IS HUMMINGBIRD FOOD MADE IN A MICROWAVE SAFE FOR THE BIRDS?

       Recently, reports have surfaced claiming hummingbird nectar prepared in a microwave is harmful to the health of the hummingbirds that consume it.  Is this claim true?

       The internet sites making this allegation provide little information to substantiate the allegation.  One site alleges that when a sugar solution is heated in a microwave the chemical composition of the sugar molecule is altered.  This, in turn, has a deleterious effect on sugar’s nutritional value to hummingbirds.

       This belief may stem from the fact that it has been widely reported that food heated in a microwave can reduce the levels of such things as vitamin C, some antioxidants, and omega fatty acids.

       I have checked a number of sources trying to run down the source of this allegation.  To date, I have not been able to uncover a single study that substantiates the claim.  In fact, as of this posting, even the prestigious Cornell University’s Laboratory of Ornithology’s website does not warn hummingbird enthusiasts of any danger associated with boiling hummingbird nectar in a microwave.

      Until this issue is resolved, if you are among the folks that use a microwave to prepare hummingbird food, you might want to use the microwave to heat the water you are going to use to make nectar.  Then remove the water before adding the sugar to create the food.  This eliminates any possibility that the food value of the nectar is compromised by the boiling process.

       As you probably already know, you need to use extreme caution when adding the sugar to the boiling water.  Water heated in a microwave to this temperature has a tendency to “explode” when touched with a foreign object.  This extremely hot water can burn the preparer’s hands.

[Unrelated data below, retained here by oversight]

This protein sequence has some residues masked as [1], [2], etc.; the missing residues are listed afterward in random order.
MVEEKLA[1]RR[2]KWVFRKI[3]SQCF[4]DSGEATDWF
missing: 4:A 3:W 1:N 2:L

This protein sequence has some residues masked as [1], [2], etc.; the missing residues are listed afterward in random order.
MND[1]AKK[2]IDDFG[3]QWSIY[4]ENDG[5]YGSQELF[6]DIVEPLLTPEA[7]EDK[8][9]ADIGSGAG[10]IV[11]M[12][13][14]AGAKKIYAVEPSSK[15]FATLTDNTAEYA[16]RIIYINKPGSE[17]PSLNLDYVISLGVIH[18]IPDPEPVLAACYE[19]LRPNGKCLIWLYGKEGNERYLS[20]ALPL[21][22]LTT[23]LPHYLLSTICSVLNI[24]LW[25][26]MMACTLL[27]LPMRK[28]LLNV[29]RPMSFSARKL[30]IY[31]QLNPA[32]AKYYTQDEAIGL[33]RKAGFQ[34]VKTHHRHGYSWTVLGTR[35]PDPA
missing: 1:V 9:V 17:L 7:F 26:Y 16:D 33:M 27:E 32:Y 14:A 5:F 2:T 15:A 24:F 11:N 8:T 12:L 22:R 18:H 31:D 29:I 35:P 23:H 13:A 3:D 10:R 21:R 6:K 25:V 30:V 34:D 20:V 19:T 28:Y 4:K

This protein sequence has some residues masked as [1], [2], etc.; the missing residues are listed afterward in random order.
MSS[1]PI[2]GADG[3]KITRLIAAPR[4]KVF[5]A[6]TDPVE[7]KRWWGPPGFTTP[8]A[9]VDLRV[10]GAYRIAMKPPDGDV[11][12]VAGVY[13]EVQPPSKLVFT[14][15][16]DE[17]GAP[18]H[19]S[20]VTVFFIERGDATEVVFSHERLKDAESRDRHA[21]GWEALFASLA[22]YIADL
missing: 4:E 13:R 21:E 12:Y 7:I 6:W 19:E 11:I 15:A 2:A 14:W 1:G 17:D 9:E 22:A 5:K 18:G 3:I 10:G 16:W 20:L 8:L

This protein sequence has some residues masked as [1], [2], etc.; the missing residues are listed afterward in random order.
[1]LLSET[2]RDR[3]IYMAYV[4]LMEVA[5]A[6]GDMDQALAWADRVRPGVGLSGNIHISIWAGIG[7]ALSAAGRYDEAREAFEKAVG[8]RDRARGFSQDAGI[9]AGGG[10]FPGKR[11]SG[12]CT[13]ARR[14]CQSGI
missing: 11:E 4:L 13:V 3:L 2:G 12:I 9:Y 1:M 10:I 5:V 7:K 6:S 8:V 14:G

Whenever I am able to determine whether this claim is true or false, I will let you know.

2 thoughts on “IS HUMMINGBIRD FOOD MADE IN A MICROWAVE SAFE FOR THE BIRDS?

  1. Unlikely that you’ll find any scientific studies to prove or disprove this specifically for microwaved hummingbird food. Can you imagine the logistics of trying to run a study like that on tiny wild migratory birds?
    But if you trust the science, you’ll find a good description of how microwaves heat things up and also why it is generally accepted that it is safe for animals.
    I do heat my water before stirring in the sugar though but I do it because I’m more likely to spill a little drop or two moving it from the microwave to the counter and regular water wipes up easier than sugar water.

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